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Courtois, Gérard


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2 articles of this author have been cited in the European Press Review so far.


Le Monde - France | 12/11/2014

Le Pen reaps the benefits of state scandals

France continues to debate alleged intrigues against Nicolas Sarkozy: according to revelations by the daily Le Monde, former conservative party colleagues requested that the current government step up its investigations against the ex-president. Only Marine Le Pen, the leader of the Front National, stands to gain from this affair, the liberal daily now writes: "She rub her hands in glee. Week after week the events unfold as if the executive and the opposition were handing her a stick to beat them with. Whatever the political and legal consequences, this scandal is a boon for the leader of the FN. In addition to the huge unpopularity of the president, it combines all the ingredients that encourage defiance regarding the political leaders: a right fractured by unexplainable, reheated hostilities in which anything seems permitted; an executive which, through incompetence, amateurishness or - why not - small-time Machiaveliansim, commits faux pas after faux pas. ... The table has been laid for Le Pen: all she needs to do is serve herself."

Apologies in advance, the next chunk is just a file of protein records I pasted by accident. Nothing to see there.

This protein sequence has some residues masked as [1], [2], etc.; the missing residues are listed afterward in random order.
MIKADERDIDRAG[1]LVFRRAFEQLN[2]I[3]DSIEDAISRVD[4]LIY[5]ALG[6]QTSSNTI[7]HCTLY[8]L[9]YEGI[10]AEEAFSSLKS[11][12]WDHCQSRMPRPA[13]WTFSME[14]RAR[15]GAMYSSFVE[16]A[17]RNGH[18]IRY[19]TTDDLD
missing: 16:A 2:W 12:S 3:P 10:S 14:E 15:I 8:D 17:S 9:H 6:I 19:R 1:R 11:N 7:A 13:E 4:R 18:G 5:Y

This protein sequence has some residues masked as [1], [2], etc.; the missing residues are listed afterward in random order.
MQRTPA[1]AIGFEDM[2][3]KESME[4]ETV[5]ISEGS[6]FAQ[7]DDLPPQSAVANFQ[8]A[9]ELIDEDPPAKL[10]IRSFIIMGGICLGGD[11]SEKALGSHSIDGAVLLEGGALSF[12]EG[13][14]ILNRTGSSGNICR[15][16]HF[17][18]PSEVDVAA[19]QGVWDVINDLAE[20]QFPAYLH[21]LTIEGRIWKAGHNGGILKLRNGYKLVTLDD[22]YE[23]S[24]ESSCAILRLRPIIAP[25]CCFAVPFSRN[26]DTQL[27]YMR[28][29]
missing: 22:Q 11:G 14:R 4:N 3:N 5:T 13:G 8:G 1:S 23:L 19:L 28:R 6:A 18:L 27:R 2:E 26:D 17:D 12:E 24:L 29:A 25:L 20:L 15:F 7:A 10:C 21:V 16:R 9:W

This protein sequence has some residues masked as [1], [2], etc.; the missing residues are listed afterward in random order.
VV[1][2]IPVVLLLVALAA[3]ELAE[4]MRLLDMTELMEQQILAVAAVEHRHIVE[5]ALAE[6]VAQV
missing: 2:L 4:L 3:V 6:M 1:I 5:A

Le Monde - France | 22/03/2007

Pierre Rosanvallon analyses the interest French people take in in politics

The French historian Pierre Rosanvallon explains in an interview conducted by Gérard Courtois why the current presidential election campaign is enthralling the French so much. "Interest in politics tallies with a major evolution: we are in a more educated society and each and everyone feels better equipped to understand what is being proposed to them; everyone has the impression that they can be a good judge and are not simply stuck a situation of blind trust. Democracy is today marked by the wide-spread feeling of competence. This is a radical revolution. We are interested in politics now that we think we have the means to take an interest in it. Whether the issue is economical, social or international politics, the feeling of being informed, of being able to argue and give a motivated opinion is now essential. This was already part of the impetus behind the 'no' vote against the European Constitution two years ago."

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